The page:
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BirdLife takes flight at the UN Climate Summit

As we delve into a busy two weeks of COP28, here are the key commitments we are looking for from governments around the world. Stay tuned to find out what happens as we hold decision makers accountable and watch to see whether COP28 delivers the breakthroughs that are so desperately needed for a brighter future for people and planet. 

By Dr Rhiannon Niven, Senior Policy Manager – Climate & Energy 

Header Image: Canopy of Birds at COP28 © Lucia Rodriguez

As many start winding down towards the end of year and holiday period, the climate world is working at a frantic pace. Starting yesterday, approximately 70,000 people have joined the United Nations Framework Convention on Climate Change (UNFCCC) 28th Conference of the Parties, or COP28 in Dubai, United Arab Emirates. Here, we’ll see world leaders, government representatives, academics, business, philanthropy, Indigenous Peoples, activists, youth, and non-government organisations fight to increase collective ambition around climate action. 

These meetings happen annually, and last year’s – COP27 in Sharm el Sheikh in Egypt – made big headlines, with leaders coming together under tense negotiating conditions to deliver the long-awaited Loss and Damage Fund, first floated as an idea back in 1991.  

This year, eyes of the world are on Dubai and the UAE, to assess our global progress on action against the Paris Agreement under the ‘Global Stocktake’ and limiting global warming to 1.5°C. Parties must make advances across a range of thematic issues, addressing mitigation, adaptation, loss and damage, just transition, as well as means of implementation support for developing countries. This is our Leaders’ opportunity to come together and take meaningful action. The recent Emissions Gap Report from UNEP shows that current pledges under the Paris Agreement put the world on track for a 2.5-2.9°C temperature rise above pre-industrial levels this century. We must change course. 

What are BirdLife’s priorities? 

BirdLife will be at COP28 ready to put our flock into action.  

We will be continuously beating the drum for nature to be put at the heart of the climate conversation. The importance of biodiversity in reaching climate goals, and vice versa, is now widely recognised by science. Achieving the Paris Agreement and the recently adopted Kunming-Montreal Global Biodiversity Framework (KMGBF) global goals – and in turn the Sustainable Development Goals (SDGs) – will only be possible if these are addressed in an ambitious, synergistic, integrated and mutually supportive manner. An integrated, rights-based approach to tackling humanity’s challenges has also never been more critical.  

BirdLife staff protesting at the Biodiversity COP15 © Martin Harper

Below we set out our key priorities for COP28: 

Deliver an ambitious outcome for the Global Stocktake that integrates climate and biodiversity action 

The Global Stocktake provides the opportunity to formally recognise the role of nature and biodiversity for climate action, and embed nature-based solutions and/or ecosystem-based approaches as critical mechanisms to mitigate, adapt to, and avert, minimise, and address loss and damage from climate change. Here we call for linkages to the KMGBF and want to see 30-50% of the Earth’s land, freshwater and ocean ecosystems protected, conserved and restored to halt and reverse biodiversity loss, through a rights-based approach.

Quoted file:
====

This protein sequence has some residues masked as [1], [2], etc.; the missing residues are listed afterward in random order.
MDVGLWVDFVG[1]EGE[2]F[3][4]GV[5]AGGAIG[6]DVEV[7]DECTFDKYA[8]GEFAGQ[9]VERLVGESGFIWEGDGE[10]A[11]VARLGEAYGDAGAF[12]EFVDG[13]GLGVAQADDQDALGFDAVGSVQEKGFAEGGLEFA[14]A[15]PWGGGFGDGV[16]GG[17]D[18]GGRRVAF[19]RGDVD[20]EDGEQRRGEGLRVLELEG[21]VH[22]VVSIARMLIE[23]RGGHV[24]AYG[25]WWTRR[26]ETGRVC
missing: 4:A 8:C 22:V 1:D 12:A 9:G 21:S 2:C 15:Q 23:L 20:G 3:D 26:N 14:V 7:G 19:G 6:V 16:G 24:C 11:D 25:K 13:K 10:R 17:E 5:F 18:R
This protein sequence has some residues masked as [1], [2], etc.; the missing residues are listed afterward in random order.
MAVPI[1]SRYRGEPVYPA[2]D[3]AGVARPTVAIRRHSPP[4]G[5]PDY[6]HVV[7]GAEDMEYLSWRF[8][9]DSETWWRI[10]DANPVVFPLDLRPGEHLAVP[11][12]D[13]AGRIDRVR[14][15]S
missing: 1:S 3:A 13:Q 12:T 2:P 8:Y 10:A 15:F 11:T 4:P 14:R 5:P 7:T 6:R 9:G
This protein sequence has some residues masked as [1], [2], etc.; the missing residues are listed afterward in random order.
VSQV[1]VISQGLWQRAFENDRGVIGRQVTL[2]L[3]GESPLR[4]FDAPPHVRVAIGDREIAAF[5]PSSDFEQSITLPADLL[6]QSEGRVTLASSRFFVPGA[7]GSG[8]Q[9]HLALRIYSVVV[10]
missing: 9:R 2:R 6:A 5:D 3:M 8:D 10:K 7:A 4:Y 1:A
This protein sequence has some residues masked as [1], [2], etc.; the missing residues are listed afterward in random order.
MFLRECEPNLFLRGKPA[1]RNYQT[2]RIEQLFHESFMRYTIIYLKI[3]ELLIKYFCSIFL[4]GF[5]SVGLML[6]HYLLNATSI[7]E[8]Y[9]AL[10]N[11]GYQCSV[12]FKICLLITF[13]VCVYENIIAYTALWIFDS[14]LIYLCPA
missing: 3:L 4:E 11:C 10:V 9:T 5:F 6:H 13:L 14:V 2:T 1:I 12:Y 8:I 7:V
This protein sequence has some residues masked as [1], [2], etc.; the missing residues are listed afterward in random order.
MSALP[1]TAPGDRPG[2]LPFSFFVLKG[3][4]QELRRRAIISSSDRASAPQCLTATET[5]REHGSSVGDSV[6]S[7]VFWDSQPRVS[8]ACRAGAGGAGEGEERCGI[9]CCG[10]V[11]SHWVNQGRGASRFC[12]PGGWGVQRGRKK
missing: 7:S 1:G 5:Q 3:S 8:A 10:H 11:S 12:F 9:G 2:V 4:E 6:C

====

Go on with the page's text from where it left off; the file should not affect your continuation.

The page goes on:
Nature must not be used as greenwashing or as an excuse to compensate for, or delay the phase out of fossil fuels 

At no point should tackling the biodiversity and climate crises together amount to greenwashing or result in unintended outcomes, e.g., clearing intact ecosystems for wind farms. Action to protect, conserve or biodiversity also cannot be an excuse to delay economy-wide emissions reductions.  

Applauding the Global Biodiversity Framework at COP15

Uphold the rights of Indigenous Peoples, local communities, land stewards and other marginalised groups 

Indigenous peoples and other marginalised groups are among the first to face the direct consequences of climate change, due to their dependence upon, and close relationship, with the nature, ecosystems, and its resources. It is absolutely critical that we uphold the rights and listen and incorporate the perspectives of Indigenous Peoples, local communities, land stewards, and marginalised groups who may be disproportionately affected by mitigation and adaptation actions related to nature. 

Promote a renewable energy transition that protects and conserves biodiversity by utilising nature-safe approaches in alignment with the KMGBF, through a rights-based approach. 

As part of the fossil fuel phase out, we must rapidly move towards a just and equitable transition to renewable energy with a target of 11,000 gigawatts of renewable energy capacity by 2030. To get this done, we need to utilise sustainable and cleaner energy sources (including sourcing of minerals) in a nature-safe and nature positive way, wherever possible. Siting, design and operations must be guided by and help to deliver the KMGBF, taking care to respect and involve Indigenous Peoples, local communities and land stewards, through a rights-based approach. 

© Shutterstock/ Barna Tanko

Stay tuned! As we delve into a busy two weeks of COP28, we’ll be reporting progress on our priorities and performance of governments around the world in delivering the ambition, finance and commitments for nature, climate and people we all need. Find out what happens as we hold decision makers accountable and watch to see whether COP28 delivers the breakthroughs that are so desperately needed for a brighter future for people and planet. Read here for more details on our key asks for the negotiations.